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The Daily Wildcat

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The Daily Wildcat

The Daily Wildcat

 

    Campus oranges unappealing

    Ernie+Somoza+%2F+Daily+Wildcat%0A%0AOrange+Trees+ca+be+found+at+various+locations+around+the+University+of+Arizona.+They+can+grow+to+reach+30+feet+and+live+for+over+a+hundred+years.
    Ernie Somoza
    Ernie Somoza / Daily Wildcat Orange Trees ca be found at various locations around the University of Arizona. They can grow to reach 30 feet and live for over a hundred years.

    Numerous orange trees add color and fragrance to campus. But before plucking a plump fruit from a low-hanging branch on the way to class, be warned that the fruit may upset your stomach.

    “Oh, dang! That is really sour,” said Jeremy Poedel, an art education junior, after he sampled an orange from one of the trees on campus.

    Poedel said he had wanted to try the oranges he saw on campus since his freshman year. When he finally did, the grayish color inside looked more like that of a lemon than any orange from a grocery store. Even though the orange trees are visually appealing, Poedel said it was “the worst orange I’ve ever eaten in my life.”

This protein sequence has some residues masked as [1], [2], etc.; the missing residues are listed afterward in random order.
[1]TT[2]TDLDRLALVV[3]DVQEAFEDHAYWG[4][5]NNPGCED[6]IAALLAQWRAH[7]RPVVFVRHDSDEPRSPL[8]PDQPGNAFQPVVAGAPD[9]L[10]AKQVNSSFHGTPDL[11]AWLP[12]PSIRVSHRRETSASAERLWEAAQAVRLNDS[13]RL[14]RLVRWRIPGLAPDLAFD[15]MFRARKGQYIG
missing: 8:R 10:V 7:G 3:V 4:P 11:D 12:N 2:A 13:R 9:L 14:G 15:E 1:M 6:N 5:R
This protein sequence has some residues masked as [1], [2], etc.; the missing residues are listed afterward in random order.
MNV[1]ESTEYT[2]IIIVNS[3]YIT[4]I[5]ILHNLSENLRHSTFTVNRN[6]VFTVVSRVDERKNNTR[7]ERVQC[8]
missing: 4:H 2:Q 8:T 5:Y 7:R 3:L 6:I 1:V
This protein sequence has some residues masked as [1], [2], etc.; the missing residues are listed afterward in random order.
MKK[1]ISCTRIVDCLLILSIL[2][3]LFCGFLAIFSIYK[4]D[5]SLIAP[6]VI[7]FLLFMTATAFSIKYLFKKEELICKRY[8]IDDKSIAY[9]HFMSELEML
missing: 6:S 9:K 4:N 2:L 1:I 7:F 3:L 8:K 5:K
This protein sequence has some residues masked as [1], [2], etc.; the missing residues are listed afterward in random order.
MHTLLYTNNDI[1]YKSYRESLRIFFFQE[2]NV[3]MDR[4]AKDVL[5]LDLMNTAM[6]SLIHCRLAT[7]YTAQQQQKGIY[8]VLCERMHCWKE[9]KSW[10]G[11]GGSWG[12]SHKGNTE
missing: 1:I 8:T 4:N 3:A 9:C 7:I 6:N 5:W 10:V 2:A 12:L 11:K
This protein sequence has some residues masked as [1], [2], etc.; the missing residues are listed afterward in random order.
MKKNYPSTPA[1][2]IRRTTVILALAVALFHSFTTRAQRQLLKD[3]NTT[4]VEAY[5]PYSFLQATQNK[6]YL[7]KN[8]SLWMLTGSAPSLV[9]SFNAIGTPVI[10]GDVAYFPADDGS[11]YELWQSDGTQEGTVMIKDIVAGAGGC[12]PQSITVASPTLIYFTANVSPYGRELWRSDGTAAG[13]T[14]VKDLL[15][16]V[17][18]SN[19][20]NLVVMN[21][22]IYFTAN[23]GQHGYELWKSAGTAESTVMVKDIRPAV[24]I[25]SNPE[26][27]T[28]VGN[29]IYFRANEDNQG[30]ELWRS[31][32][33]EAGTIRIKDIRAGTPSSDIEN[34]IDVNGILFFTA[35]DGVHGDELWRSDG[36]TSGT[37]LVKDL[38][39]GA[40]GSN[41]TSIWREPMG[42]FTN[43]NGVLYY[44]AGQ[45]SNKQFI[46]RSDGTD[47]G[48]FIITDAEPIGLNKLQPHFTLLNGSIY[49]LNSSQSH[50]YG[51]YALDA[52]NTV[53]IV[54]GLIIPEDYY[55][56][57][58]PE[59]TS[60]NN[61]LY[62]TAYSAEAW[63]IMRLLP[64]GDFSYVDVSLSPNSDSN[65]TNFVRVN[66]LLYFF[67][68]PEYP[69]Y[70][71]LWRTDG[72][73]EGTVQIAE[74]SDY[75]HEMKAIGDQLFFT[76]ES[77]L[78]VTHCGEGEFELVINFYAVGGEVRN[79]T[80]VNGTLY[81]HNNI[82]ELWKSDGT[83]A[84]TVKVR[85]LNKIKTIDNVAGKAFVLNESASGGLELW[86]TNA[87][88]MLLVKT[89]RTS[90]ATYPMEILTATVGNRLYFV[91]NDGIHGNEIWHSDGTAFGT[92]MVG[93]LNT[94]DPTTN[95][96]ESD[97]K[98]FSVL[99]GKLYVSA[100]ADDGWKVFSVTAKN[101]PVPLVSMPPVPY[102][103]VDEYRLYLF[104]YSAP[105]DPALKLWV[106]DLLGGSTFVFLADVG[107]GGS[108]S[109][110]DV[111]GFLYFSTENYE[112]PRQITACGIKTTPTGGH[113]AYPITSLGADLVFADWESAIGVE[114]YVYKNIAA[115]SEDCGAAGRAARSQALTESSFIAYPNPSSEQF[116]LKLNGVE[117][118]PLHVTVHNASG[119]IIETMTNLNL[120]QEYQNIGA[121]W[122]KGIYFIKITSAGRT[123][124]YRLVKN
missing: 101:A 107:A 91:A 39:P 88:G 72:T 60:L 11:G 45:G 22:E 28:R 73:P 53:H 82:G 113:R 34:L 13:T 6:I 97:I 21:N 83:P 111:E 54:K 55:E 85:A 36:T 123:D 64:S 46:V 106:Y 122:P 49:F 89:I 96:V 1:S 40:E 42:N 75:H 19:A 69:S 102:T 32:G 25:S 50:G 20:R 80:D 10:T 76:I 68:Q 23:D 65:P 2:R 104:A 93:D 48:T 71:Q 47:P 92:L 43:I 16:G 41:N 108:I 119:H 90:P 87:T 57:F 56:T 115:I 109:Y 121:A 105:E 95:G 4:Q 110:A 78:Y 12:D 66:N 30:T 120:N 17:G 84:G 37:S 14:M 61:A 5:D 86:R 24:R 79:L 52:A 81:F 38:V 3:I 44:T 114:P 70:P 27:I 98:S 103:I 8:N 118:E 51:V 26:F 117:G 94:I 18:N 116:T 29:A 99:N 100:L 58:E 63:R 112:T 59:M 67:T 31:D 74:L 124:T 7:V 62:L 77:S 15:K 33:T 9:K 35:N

There are nine different species of citrus on campus, including key limes from East Asia, grapefruit from the Caribbean and kumquats. But Glenn Wright, cooperative extension specialist in citrus and date palms, said to be cautious if you eat one of the UA’s oranges. Though some of the species such as the eating orange and dwarf orange are edible, most are highly acidic. Wright said he certainly “wouldn’t pick one off the ground.”

    Wright said Tucson’s climate is generally too cold to grow citrus trees because some can’t survive the crisp early mornings and nights. The trees planted around campus are protected by extra heat given off by surrounding buildings, but the climate still affects their taste. Wright explained that warmer climates make oranges sweeter. For this reason, students at Arizona State University’s Tempe campus are able to eat the oranges grown on their campus. In fact, ASU also practices sustainability by harvesting its citrus for marmalades and juice for restaurants on campus.

    Officials at the UA practice sustainability by grinding fallen pods from mesquite trees on campus into flour, which is used by Arizona Student Unions’ restaurants. But when it comes to citrus, it seems that our oranges are more decorative than practical.

    The orange trees help make the UA one of the most beautiful campuses in the country — but that’s pretty much their only purpose. So before biting into the fruit, you may want to remember Poedel’s experience and spare yourself from a sour stomach.

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